Teen charged with murder after 19-year-old woman found dead near Thunderbird Falls trail
UPDATE (4 p.m. June 8): The 18-year-old woman who police believe supplied the gun was arrested on June 8 and charged with murder Her name is Denali Brehmer.
Editor’s note: This story contains graphic accounts of violence that may be disturbing to some readers.
A 16-year-old Anchorage boy was arrested and charged with murder Tuesday for allegedly killing a woman near the Thunderbird Falls Trail on Sunday.
According to the Anchorage Police Department, Kayden McIntosh faces charges of first-degree murder and evidence tampering in the shooting death of 19-year-old Cynthia Hoffman. Hoffman was reported missing Monday morning by a family member who said a friend told them Hoffman was last seen at Polar Bear Park in Anchorage.
Through their investigation, police learned that was not the case.
“The preliminary investigation found that the victim, her friend (an adult female) and a juvenile male went to Thunderbird Falls trail on 6/2/19,” police wrote in an online synopsis of the case. “The three walked down to the river bank where the victim was bound with duct tape by the female and male. At some point, an altercation took place. The male shot the victim in the back of the head, pushed her into the river and fled with the female.”
Police said McIntosh and the unidentified woman went to Polar Bear Park in the Russian Jack neighborhood, where they sent text messages to Hoffman’s family. The duo then allegedly went to Lions Park in Mountain View, where they burned Hoffman’s belongings.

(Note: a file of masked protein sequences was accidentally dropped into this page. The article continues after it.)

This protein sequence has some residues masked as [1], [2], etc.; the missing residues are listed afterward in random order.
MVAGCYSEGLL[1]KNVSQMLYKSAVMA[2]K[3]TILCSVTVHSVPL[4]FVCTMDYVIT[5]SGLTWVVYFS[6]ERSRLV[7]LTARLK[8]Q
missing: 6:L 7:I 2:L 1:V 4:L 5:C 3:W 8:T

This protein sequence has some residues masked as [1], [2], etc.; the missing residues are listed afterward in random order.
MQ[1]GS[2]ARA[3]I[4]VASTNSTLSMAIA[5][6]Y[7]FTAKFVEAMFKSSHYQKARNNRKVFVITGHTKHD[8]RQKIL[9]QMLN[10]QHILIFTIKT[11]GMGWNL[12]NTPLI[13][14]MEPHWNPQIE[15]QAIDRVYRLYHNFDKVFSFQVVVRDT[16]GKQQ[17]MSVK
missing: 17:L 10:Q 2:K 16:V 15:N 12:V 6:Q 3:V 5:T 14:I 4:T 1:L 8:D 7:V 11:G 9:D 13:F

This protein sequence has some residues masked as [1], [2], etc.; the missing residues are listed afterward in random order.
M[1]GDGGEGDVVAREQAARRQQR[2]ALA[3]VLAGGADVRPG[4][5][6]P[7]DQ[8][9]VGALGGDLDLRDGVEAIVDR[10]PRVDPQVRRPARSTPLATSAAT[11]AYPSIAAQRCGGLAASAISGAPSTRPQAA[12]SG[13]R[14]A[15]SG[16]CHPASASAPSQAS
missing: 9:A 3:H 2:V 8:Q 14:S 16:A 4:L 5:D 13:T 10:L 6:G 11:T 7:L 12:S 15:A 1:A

According to police, the story began to unravel when a family member of the adult woman told police Hoffman may have been pushed into the water. On Tuesday, McIntosh and the woman were found and questioned, at which point police say they learned the real story. After detectives questioned the pair, officers were sent to the Thunderbird Falls trail, where police said Hoffman’s body was found in the river near where she was killed.
On Wednesday, APD spokesman MJ Thim said the murder took place down the steep embankment behind the trailhead parking lot.
McIntosh was arraigned in Anchorage court on Wednesday, according to the Anchorage Daily News.
Charging documents outline what police believe was a grim series of events.
According to charges filed by APD Det. Brendan Lee, on Tuesday both the woman and Lee gave police similar accounts saying the three “were smoking weed in the Valley” when they drove toward Anchorage, stopping at the Thunderbird Falls trailhead, where they went into the woods.
While there, the three allegedly agreed to duct tape each other and take pictures. After being bound by her wrists, ankles and mouth, Hoffman started to panic, the couple told police. Both McIntosh and the woman allegedly told police Hoffman threatened to call police, at which point McIntosh took the KELTEC 9 mm handgun the woman was holding and shot Hoffman in the back of the head before pushing her into the water.
McIntosh allegedly told detectives he “blacked out,” but remembers committing the homicide.